Friday, September 30, 2011

TCE 39--Brat with a Soul

I still haven't finished the previous week's story, and this one (as per usual) isn't quite where I want it yet, but there you go. lol. The prompt was:  "This is the short version of my story, the simplest way I can possibly tell it."

And here's the story!

A Brat with a Soul

Donald’s littlest cousin was born into brathood. He supposed it was better than being born into hatred or something else serious, because a person could simply outgrow being a brat, eventually. Maybe by the time thirty hit. To go on, it made large family get-togethers tedious and daunting, having this young, thoroughly bratty child hanging about him. For some unfathomable reason, she liked him. Her name was Lizzie. Lizzie B, the family called her, because she talked so much she sounded like a bee, and a lot of times the words stung.

Once, just because she could, Lizzie B went without eating a thing but non-chocolate candy. It started at the Christmas dinner, this “once,” and it lasted for three straight years. Luckily, she’d passed that stage and was eating real food again (cookies, cake, cupcakes, cheesecakes, pastries, and so on and so forth). Another time she stole Loretta’s credit cards, because “Loretta wadn’t gonna buy good presents for Christmas anyway, because she didn’t know how, so of course she needed the credit cards,” and only returned them after buying the entire Dora sleep set off an internet site. She’d apologized after her mother and father convinced her to do so.

But she was still a brat.

Lizzie B sat at the dining room table of their great, great Aunt Loretta’s, right next to Donald. They were the only ones inside the house; it was a fine bright day outside, late summer. She swung her feet back and forth. Back and forth. Back and forth. Donald pretended to continue checking his email.

“Whacha doing?”

“Checking my email.” Donald tried to keep his tone mild.

“No you’re not. You’re a liar. Probably a cheat, too. Liars always cheat.”

“You cheat, Lizzie B. You cheat all the time. That’s why nobody plays cards or Candyland with you anymore.”

“I don’t cheat, Donnie,” she said sweetly, blinking at his immobile inbox screen. “I only make sure I win. I always win. That’s what I do.”

Thursday, September 29, 2011

Punch them with your words...and always mismatch your socks

Today I was thinking about fabulous quotes, and who's words do you imagine came to mind? Einstein? Churchill? Carrol? Whitman? Ginsberg?


no, my old wacky friend ____, whom I shall call "Kelso." He once said, in complete seriousness, "Dude, I totally punched him with my words."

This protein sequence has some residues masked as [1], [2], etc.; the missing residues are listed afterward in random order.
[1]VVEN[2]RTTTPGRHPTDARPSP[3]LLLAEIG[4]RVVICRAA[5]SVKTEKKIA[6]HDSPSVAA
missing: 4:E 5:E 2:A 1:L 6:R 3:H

If my friends and I were That 70s Show, he would have been Kelso, hence the name. Just to give you an idea. In fact, we were kind of That 70s Show. Only, you know, not. 

Anyway, whether or not "Kelso" captured a praying mantis, a raccoon and a squirrel to keep as pets in a closet (luring them with unwashed dishes sitting open on the back porch for nights on end, no doubt--no, I'm not joking), and whether or not he once pulled me into his room, which was set up to be viewed "Only under blacklight, man," while asking me if I thought it would scare cute girls away, I know in my heart of hearts, that this quote contains wisdom by which all writers should live:

Punch them with your words.

Because you can't get any better than that. Period.


Wednesday, September 28, 2011


Gave the old blog yet another dose of Botox, you know, to freshen her up for autumn (YAY!). Whadya think, too puffy?

Just kidding.

Please let me know if any legibility issues crop up...

Tuesday, September 27, 2011

Tuesday Teaser

Today's tease comes from another young adult book. Though I don't care for the movie, I'm quite pleased with the read. What can I say? I'm backwards. When I was the technical young-reader age I was reading all the big bad heavy books. Guess I thought I was too cool, lol. You know, like when you're a kid and you go through the "I'm too cool for cartoons" phase, even though ten years later you'll plunk your ass down every week/night/whatever and geek out on the latest Adult Swim nonsensical toontherapy. Anyway...

So yeah, I like kid books. Fantasies, adventures, princess stories, all that.

Today's tease:

"I don't know how she managed to pour the words out while smiling so hard, revealing the largest teeth I've ever seen. She must be excellent at cracking nuts." --Ella Enchanted by Gail Carson Levine

To clarify, I still read big bad heavy books. Just never seems to happen on Tuesdays, lol.

Monday, September 26, 2011

World Without Imagoes: Platform Challenge 2

It's that time again ... the Platform Building Campaign's second challenge! Here were the guidelines for this one:

"Write a blog post in 200 words or less, excluding the title. It can be in any format, whether flash fiction, non-fiction, humorous blog musings, poem, etc. The blog post should:
  • include the word "imago" in the title
  • include the following 4 random words: "miasma," "lacuna," "oscitate," "synchronicity,"
  • If you want to give yourself an added challenge (optional and included in the word count), make reference to a mirror in your post.
For those who want an even greater challenge (optional), make your post 200 words EXACTLY!"

And we're off!

World Without Imagoes

Waves of reality ebbed and flowed over the young woman, subtly, until finally she left her world and entered another.